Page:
If you had told me a year ago that I would spend months suffering from debilitating back pain, undergo tests, x-rays, and months of physical therapy all to find out that the root cause was a food allergy, I would have laughed in your face.

But that’s my story over the past year and I share it with the hope that if you spot these symptoms in yourself (or your kids), that you’ll take a look at your diet before going to the doctor.

The Backstory

Sometime around the beginning of 2020, maybe the end of 2019, I’m not exactly sure when, I started having lower back pain. It progressively got worse and I kept telling myself reasons/excuses for why I had this pain.

I just need more core strength.

I‘m carrying my toddler too much.

I’m not as fit as I used to be.

I spent too much time on my feet today. 

Our mattress is old and doesn’t provide good back support.

Like many moms, I’m not the best at taking care of myself. Truthfully, I didn’t think it was that serious of an issue. So we got a new mattress, pillows, I changed my workouts. Nothing seemed to help and it was getting worse. It got to the point that I used combinations of ibuprofen and lidocaine patches to get through the day.

By the time October 2020 came around, I was hurting so much that the pain would take my breath away at times. I hobbled around the kitchen and had to hold onto the counter in order to stand up. Any change of direction such as going from standing to sitting, or standing to laying in bed, took triple the time it should.

I was grumpy, obviously. And my family was frustrated that they couldn’t help alleviate the pain. It seemed no matter what I did, I was miserable.

This was no way to live. Once I finally got in to see my doc, she ordered x-rays, which showed that I had spinal compression and deterioration. However, she said it looked more like the back of a mom who has been carrying three kids around rather than someone who’d be experiencing this level of pain.

She sent me to a physical therapist.

The Treatment

Call it divine intervention, a gift from God, or just good luck, but the Physical Therapist (PT) that our family has seen for years ended up having the exact same pain and symptoms that I was having a few years prior. Like me, she tried several options before realizing the connection to food.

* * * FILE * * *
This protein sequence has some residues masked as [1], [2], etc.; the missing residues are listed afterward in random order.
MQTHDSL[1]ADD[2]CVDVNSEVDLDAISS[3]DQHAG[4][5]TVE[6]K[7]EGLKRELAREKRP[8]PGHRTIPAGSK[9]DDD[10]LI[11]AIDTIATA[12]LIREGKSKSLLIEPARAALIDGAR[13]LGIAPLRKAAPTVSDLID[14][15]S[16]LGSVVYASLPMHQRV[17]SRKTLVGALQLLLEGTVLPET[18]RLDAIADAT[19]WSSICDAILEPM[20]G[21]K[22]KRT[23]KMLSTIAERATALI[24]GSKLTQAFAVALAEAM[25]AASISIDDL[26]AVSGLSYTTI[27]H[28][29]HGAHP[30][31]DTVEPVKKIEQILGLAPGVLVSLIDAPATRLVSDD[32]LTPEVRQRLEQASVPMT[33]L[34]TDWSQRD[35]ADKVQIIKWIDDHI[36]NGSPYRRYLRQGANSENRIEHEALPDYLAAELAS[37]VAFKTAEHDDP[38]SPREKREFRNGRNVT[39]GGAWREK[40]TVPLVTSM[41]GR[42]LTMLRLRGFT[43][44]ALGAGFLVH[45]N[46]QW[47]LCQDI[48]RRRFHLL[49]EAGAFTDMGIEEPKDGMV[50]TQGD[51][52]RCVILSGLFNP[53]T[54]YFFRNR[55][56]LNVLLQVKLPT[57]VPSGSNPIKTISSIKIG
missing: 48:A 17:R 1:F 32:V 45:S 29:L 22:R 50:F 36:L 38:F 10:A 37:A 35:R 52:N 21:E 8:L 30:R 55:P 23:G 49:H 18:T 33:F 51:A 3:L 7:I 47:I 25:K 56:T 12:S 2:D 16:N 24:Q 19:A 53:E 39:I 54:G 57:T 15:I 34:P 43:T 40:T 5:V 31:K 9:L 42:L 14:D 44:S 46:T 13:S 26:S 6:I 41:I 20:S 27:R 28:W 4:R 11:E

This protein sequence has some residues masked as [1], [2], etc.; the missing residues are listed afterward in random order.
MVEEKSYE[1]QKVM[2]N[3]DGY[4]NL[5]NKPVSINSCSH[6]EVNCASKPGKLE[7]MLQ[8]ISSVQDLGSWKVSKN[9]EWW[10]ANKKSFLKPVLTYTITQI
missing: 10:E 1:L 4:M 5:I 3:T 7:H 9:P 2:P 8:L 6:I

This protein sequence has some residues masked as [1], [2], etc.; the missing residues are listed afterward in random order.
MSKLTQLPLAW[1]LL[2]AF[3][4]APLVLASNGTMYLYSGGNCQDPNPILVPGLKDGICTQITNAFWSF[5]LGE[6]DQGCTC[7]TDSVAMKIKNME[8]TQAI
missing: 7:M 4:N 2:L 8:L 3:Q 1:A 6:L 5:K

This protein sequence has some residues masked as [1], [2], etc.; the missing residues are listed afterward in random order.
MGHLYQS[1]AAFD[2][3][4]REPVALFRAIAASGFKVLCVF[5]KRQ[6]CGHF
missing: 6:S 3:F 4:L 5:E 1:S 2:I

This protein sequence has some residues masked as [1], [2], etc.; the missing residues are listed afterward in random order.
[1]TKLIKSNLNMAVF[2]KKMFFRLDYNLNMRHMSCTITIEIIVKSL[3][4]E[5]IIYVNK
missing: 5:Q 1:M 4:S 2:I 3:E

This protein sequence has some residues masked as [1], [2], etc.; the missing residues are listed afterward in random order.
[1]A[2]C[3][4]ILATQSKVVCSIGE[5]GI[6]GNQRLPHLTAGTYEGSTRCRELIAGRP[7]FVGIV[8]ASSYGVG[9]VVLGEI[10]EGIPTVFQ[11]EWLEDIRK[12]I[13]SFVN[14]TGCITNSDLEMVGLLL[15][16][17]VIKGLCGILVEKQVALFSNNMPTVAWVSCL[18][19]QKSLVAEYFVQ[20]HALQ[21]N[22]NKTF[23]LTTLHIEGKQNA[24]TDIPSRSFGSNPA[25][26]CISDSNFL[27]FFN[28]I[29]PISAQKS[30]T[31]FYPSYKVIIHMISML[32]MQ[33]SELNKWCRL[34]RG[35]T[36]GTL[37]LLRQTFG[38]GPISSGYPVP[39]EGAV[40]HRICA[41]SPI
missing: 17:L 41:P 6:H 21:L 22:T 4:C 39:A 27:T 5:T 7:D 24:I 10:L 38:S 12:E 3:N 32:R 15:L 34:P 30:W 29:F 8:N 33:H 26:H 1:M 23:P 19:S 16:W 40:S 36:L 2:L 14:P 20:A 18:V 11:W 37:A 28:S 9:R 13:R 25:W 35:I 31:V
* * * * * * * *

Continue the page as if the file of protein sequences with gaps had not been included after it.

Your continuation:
We worked for a few sessions on strengthening my deep spinal muscles and glutes, but I was still in pain.

She became more and more convinced that the root cause was food related, and I thought she was crazy. Then she told me to keep a food journal and notice if my pain spiked about 30 minutes after eating. Well, it did. And it got worse as the day progressed.

After keeping an even more detailed food journal, I noticed right away which foods made my pain spike. It seemed that several of the common allergy triggers seemed to set me off – wheat, soy, egg, and an unusual one – peas.

At her recommendation, I took a food allergy blood test. The results showed that I was not allergic to any of those foods I listed above. At first, I was so confused. How could these foods trigger such a strong reaction in my body if I wasn’t allergic to them?

Now What?

After talking with my PT again, and doing some research on how our body reacts to foods, I now believe that while I do not have a true food allergy, my body is not able to effectively process certain foods, and it’s manifesting itself in the pain I feel.

In other words, my body’s natural filters (kidneys, liver, intestines) are a bit clogged up from 40 years of use. Foods that in other times in my life didn’t bother me, are now getting bogged down in my body’s systems. The pain I feel is the discomfort in those systems.

I immediately cut out all foods that contain wheat, soy, egg, and peas/pea protein/pea fiber. That was hard because we’ve been a gluten free household for some time and nearly all gluten free foods contain at least one of those items. Actually, in hindsight, I think my pain started about the same time we made our household gluten free.

My pain almost completely vanished overnight.

Even more surprising was how much stronger my body reacted if I accidentally ate something that contained one of those foods. I felt feverish, had a headache, became nauseous and had diarrhea on top of the back pain.

Is This Forever?

Research on all of this is new and evolving. Our body’s relationship with food is complex, to say the least.

Most research shows that eliminating a certain allergenic food from your diet for 3-6 months is enough time for your body to hit reset, clean itself out, and be able to tolerate that food again.

I’m on month two or three of that timeline and plan to give it a full six months before I attempt to bring those foods back into my diet. Since I cut it all out, I feel better, my skin looks better, my mood is more predictable, and I’m not in a high level of pain all day.

If this is my ‘new normal’ then I think I’ll choose this over the former.

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